“Violetta Valéry knows that she will die soon, exhausted by her restless life as a courtesan. At a party she is introduced to Alfredo Germont, who has been fascinated by her for a long time. Rumor has it that he has been enquiring after her health every day. The guests are amused by this seemingly naïve and emotional attitude, and they ask Alfredo to propose a toast.”*
This isn’t a daytime soap, or some evening cable drama. It’s the beginning of Verdi’s famous opera, La Traviata
Pursuing a career in the arts, music especially, is daunting these days because…let’s face it. Pursuing any career is daunting these days. Student loan debt, the cost of textbooks, the lack of jobs, the seeming acceptance by my generation that our quality of life and careers just won’t match the previous generation’s. Glum enough?
That being said, how many of you know–really know–what it’s like to be an opera singer? What is the audition process like? What is the competition like? Heck, what’s out there for you, job-wise?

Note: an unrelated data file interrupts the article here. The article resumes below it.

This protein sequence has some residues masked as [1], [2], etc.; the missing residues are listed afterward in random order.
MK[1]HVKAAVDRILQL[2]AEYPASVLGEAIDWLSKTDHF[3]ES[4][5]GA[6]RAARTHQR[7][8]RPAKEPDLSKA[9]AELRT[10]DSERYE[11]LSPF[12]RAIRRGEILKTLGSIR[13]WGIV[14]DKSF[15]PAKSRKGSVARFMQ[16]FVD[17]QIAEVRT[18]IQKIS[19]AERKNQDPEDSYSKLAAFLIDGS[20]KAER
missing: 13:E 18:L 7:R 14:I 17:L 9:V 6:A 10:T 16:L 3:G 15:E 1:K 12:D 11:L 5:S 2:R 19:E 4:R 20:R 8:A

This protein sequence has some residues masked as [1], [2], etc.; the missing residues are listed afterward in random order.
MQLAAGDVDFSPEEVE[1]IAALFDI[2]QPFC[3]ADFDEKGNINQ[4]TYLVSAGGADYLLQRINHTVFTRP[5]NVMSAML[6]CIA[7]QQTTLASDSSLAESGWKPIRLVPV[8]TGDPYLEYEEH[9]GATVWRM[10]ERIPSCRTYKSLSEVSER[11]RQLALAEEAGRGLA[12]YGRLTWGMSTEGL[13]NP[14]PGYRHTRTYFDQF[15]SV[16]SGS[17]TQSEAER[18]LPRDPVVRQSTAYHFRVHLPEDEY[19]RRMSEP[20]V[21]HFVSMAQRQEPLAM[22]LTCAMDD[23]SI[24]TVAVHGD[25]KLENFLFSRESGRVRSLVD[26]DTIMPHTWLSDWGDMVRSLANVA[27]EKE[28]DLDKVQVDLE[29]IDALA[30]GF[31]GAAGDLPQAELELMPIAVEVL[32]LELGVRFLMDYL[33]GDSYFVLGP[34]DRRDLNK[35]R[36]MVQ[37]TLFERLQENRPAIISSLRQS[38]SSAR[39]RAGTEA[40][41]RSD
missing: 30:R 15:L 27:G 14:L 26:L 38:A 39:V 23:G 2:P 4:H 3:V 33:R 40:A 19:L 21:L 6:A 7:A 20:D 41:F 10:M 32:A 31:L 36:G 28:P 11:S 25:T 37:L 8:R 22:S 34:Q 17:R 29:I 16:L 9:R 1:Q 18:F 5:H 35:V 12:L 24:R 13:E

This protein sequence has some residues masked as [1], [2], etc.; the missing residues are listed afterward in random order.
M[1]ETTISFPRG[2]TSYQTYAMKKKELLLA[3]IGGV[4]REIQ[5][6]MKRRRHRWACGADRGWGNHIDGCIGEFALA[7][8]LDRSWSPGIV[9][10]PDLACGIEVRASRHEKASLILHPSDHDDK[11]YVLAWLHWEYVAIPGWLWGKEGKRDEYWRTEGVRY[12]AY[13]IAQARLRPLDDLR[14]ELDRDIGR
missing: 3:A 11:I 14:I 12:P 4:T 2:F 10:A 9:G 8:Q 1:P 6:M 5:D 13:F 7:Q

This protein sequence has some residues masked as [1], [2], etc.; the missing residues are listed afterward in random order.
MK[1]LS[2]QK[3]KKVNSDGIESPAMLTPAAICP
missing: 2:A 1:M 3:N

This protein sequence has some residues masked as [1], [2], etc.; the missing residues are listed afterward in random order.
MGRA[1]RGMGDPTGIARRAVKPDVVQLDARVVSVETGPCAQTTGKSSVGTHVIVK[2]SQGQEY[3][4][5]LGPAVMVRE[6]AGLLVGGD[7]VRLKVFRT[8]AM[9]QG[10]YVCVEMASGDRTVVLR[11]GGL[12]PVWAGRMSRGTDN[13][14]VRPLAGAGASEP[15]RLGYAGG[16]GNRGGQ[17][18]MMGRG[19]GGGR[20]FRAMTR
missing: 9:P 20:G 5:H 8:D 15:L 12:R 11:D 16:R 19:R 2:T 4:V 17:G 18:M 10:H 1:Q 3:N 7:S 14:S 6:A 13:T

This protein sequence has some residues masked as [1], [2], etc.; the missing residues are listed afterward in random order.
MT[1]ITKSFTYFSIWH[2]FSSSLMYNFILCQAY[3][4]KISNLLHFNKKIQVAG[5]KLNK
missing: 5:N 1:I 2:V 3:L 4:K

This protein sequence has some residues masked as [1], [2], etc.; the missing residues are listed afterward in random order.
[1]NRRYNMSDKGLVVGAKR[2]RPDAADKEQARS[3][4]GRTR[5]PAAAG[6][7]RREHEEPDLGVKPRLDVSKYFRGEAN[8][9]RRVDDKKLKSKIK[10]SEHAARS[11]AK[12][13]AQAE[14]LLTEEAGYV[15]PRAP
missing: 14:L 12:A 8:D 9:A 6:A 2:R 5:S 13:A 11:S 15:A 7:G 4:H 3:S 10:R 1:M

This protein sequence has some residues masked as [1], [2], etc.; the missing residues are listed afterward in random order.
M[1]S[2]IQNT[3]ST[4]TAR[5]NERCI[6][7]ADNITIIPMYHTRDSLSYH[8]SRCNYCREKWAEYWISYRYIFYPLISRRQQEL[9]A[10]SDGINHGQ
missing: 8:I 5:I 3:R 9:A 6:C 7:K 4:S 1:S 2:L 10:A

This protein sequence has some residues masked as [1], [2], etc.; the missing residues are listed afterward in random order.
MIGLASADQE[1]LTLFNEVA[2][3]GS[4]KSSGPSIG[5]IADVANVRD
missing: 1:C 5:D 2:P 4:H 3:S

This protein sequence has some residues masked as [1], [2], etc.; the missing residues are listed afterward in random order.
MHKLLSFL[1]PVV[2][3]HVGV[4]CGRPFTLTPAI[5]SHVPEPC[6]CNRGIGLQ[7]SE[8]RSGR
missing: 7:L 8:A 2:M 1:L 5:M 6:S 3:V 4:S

Meet my friend, Amal El-Shrafi
. Amal has a B.M. in Music Education and a B.A. in Vocal Performance from the University of New Hampshire, where she graduated in 2009. As a student there she performed roles such as Dido (Dido and Aeneas),
and Cunégonde (Candide)
, and is a two time award winner of NATS. She performed for Governor John Lynch, at the University of New Hampshire’s commencement ceremony, and worked as an elementary school teacher for a year after graduating.
She began studying with Michael Meraw, of the New England Conservatory faculty (voice), and became involved as a member of the Tanglewood Festival Chorus with the Boston Symphony Orchestra. She made her Symphony Hall debut in 2011, and competed as a Metropolitan Opera National Council Auditions Regional Finalist.
I hope to not only offer insight as to what an operatic career entails, but dispel stereotypes and shed some light on this beautiful art form. Drum roll on timpani, please…
Amal El-Shrafi. Photo by Shino_Takahashi.
Currently, what is your professional background, title, and education?
I have a Bachelor of Music in Music Educaton, BA in Voice Performance from UNH, and A Master of Music Degree in Voice performance from New England Conservatory of Music.